Today we will be talking with them about their latest collaboration A Mind at Play: How Claude Shannon Invented The Information Age.

Now the name of Claude Shannon (1916-2001) is not a well known one and is not the man that people generally think of when pondering how we got to--- where we are in our digital age.

But when Shannon was only 21, in a masters thesis he figured out that instead of using mechanical switches, a true computer would make use of electrical ones that would not only control the electrical flow of intelligence or information but would perhaps fake being a real human brain. This may seem like old stuff now but this was written back in 1937 or so, before almost anyone thought of the world in anything but analogies. The way that many of us still do our mental arithmetic or tell time. Here was someone ready to usher us into a digital age, an information age long before there were the tools or the minds able to grasp the concepts that he was propounding.

That alone would be a legacy to remember a man for. But Shannon went on to work during WW II as a cryptographer, meeting and becoming friends with Alan Turing. He did all kinds of other cool stuff including his lifelong interest in jazz, his fascination with juggling and his invention of the ultimate machine. The box we all know of that turns itself off after you turn it on.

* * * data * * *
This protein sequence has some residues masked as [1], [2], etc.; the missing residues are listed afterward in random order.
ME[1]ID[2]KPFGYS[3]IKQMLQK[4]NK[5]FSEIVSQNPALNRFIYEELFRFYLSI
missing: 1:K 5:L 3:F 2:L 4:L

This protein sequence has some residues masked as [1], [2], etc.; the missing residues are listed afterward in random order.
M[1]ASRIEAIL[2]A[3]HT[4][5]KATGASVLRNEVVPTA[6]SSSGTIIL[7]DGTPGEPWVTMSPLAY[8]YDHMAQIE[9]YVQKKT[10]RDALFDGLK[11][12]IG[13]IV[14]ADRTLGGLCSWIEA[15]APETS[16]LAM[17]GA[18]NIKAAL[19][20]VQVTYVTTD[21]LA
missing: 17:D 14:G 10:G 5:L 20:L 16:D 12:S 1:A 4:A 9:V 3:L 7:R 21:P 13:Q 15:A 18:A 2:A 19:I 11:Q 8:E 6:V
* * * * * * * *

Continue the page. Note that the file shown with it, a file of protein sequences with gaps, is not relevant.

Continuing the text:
Fortunately for us these two guys decided that this was a life worth looking at closely and have given us this biography of a genius, a code breaker, a mathematician and oddball of sorts and most importantly, the father of the age we now find ourselves smack dab in the middle of.

1Q1A A Mind at Play
August 07, 2017 10:47 AM PDT
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Good afternoon everyone and welcome to another edition of The Avid Reader. Today our guests are Jimmy Soni and Rob Goodman.

Jimmy has served as an editor at the New York Observer and the Washington Examiner and as managing editor of the Huffington Post. His work has appeared in Slate, the Atlantic and CNN.

Rob has written for Slate, the Atlantic and his scholarly works have appeared in History of Politcal Thought and the Kennedy Institute of Ethics Journal.

Together the two have co-authored work appearing in Politico, The Huffington Post and The Atlantic. Their first book, a biography of Cato the younger was titled Rome’s Last Citizen, The Life And Legacy of Cato, Mortal Enemy Of Caesar.